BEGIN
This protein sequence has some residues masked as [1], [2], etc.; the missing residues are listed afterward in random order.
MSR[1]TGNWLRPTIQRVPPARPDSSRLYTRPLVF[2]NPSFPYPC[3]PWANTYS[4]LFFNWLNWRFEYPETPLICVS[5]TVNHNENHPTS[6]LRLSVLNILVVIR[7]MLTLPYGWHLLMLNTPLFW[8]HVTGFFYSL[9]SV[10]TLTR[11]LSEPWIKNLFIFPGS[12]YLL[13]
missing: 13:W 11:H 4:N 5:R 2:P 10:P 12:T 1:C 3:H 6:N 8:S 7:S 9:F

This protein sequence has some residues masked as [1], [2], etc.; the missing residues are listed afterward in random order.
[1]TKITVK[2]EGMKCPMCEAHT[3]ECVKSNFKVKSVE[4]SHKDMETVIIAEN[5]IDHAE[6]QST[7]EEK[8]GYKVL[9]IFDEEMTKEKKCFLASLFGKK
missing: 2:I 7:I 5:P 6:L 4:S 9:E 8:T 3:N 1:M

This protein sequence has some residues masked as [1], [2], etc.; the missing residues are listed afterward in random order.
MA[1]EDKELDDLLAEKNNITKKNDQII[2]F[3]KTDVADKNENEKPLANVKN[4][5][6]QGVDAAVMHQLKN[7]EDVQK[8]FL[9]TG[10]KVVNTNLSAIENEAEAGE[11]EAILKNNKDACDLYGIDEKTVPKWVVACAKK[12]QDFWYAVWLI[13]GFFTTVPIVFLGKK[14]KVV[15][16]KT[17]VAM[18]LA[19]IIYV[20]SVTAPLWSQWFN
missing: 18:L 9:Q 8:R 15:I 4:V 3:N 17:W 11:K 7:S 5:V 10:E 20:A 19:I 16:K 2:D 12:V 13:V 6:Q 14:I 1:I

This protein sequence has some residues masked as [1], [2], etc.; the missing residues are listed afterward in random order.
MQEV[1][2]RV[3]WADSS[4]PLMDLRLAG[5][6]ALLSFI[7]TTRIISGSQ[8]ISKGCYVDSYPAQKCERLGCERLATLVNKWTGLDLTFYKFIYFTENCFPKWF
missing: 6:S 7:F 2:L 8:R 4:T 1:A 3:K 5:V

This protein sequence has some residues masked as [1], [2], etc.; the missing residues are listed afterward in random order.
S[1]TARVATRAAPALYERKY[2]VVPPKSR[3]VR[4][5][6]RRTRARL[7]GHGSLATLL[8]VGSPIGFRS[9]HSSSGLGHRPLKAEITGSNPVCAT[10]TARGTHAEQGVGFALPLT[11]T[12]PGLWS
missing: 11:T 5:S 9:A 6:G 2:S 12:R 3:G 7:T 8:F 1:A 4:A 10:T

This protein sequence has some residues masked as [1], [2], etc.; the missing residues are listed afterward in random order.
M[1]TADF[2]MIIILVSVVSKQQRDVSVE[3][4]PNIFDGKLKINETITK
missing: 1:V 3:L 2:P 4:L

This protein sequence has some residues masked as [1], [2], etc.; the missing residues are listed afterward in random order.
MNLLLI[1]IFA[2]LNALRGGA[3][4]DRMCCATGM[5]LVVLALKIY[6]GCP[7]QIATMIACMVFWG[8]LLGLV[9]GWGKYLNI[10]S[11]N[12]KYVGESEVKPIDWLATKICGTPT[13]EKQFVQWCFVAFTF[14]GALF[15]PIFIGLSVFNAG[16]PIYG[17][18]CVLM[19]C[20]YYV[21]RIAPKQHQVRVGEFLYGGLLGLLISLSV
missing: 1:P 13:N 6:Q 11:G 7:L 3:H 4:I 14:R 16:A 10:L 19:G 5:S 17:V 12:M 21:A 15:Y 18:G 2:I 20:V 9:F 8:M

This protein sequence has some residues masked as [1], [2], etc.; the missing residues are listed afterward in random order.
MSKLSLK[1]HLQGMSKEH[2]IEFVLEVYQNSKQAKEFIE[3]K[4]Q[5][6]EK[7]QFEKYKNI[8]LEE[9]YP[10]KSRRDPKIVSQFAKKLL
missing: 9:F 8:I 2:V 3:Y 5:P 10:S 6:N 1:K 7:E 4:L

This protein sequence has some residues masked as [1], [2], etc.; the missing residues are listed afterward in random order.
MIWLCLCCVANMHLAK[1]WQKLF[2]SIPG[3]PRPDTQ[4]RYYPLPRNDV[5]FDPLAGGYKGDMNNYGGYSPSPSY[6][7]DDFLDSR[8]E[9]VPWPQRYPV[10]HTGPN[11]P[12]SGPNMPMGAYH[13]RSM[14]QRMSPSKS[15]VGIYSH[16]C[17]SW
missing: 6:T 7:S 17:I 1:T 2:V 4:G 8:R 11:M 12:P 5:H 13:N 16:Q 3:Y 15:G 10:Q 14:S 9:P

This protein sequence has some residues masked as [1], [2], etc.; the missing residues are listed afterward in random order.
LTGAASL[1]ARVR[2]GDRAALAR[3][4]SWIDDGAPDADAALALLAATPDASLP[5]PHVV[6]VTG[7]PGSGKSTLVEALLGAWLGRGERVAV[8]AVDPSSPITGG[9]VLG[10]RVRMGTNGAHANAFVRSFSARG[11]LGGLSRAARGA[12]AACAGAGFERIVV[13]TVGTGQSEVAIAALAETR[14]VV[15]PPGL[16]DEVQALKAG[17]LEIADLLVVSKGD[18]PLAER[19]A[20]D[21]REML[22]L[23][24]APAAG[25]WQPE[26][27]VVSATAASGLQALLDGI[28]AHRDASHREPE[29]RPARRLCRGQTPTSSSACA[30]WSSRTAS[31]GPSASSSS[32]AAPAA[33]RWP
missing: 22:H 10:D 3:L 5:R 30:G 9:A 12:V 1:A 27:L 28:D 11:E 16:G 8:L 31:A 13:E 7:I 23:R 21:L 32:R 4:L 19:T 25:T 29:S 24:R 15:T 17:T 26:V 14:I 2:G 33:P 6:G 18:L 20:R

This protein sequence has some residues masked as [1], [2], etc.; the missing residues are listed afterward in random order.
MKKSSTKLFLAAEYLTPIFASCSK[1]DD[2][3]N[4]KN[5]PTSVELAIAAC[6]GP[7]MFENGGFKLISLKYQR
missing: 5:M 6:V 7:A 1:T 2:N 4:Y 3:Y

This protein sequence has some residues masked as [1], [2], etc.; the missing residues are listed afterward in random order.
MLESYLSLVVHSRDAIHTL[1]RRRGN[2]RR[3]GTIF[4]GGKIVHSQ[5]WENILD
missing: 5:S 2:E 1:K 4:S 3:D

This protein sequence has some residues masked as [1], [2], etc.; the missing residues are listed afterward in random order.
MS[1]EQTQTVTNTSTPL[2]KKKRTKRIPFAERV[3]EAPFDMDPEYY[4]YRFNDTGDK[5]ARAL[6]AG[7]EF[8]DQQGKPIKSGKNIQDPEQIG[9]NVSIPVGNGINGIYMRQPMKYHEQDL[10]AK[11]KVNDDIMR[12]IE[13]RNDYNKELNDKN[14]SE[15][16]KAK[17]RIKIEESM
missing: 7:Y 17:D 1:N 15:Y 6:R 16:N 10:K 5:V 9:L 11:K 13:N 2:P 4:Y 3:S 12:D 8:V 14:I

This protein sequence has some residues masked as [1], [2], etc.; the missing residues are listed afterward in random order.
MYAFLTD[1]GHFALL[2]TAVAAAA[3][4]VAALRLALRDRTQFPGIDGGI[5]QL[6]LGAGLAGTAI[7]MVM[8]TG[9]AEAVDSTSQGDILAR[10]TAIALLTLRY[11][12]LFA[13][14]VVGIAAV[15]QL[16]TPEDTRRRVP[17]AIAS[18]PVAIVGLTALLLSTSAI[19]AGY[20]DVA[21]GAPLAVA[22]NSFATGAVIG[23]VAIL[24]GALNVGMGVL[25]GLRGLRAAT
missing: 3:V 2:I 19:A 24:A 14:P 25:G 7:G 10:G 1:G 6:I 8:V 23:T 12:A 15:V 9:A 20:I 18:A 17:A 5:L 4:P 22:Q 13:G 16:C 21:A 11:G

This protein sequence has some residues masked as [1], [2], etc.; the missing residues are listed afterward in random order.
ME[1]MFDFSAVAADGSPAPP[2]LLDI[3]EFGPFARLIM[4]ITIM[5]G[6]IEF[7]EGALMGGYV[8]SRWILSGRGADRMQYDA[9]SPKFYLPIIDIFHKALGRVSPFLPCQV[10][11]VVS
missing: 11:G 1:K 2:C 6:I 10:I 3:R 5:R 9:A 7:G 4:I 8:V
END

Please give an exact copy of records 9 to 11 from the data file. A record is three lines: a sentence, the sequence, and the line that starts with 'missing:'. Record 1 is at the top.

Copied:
This protein sequence has some residues masked as [1], [2], etc.; the missing residues are listed afterward in random order.
MIWLCLCCVANMHLAK[1]WQKLF[2]SIPG[3]PRPDTQ[4]RYYPLPRNDV[5]FDPLAGGYKGDMNNYGGYSPSPSY[6][7]DDFLDSR[8]E[9]VPWPQRYPV[10]HTGPN[11]P[12]SGPNMPMGAYH[13]RSM[14]QRMSPSKS[15]VGIYSH[16]C[17]SW
missing: 6:T 7:S 17:I 1:T 2:V 4:G 8:R 11:M 12:P 5:H 13:N 16:Q 3:Y 15:G 10:Q 14:S 9:P

This protein sequence has some residues masked as [1], [2], etc.; the missing residues are listed afterward in random order.
LTGAASL[1]ARVR[2]GDRAALAR[3][4]SWIDDGAPDADAALALLAATPDASLP[5]PHVV[6]VTG[7]PGSGKSTLVEALLGAWLGRGERVAV[8]AVDPSSPITGG[9]VLG[10]RVRMGTNGAHANAFVRSFSARG[11]LGGLSRAARGA[12]AACAGAGFERIVV[13]TVGTGQSEVAIAALAETR[14]VV[15]PPGL[16]DEVQALKAG[17]LEIADLLVVSKGD[18]PLAER[19]A[20]D[21]REML[22]L[23][24]APAAG[25]WQPE[26][27]VVSATAASGLQALLDGI[28]AHRDASHREPE[29]RPARRLCRGQTPTSSSACA[30]WSSRTAS[31]GPSASSSS[32]AAPAA[33]RWP
missing: 22:H 10:D 3:L 5:R 30:G 9:A 12:V 1:A 27:L 28:D 11:E 16:G 8:L 31:A 13:E 7:I 23:R 21:L 32:R 4:L 19:T 25:T 29:S 24:R 15:T 17:T 26:V 14:I 2:G 33:P 6:G 18:L 20:R

This protein sequence has some residues masked as [1], [2], etc.; the missing residues are listed afterward in random order.
MKKSSTKLFLAAEYLTPIFASCSK[1]DD[2][3]N[4]KN[5]PTSVELAIAAC[6]GP[7]MFENGGFKLISLKYQR
missing: 5:M 6:V 7:A 1:T 2:N 4:Y 3:Y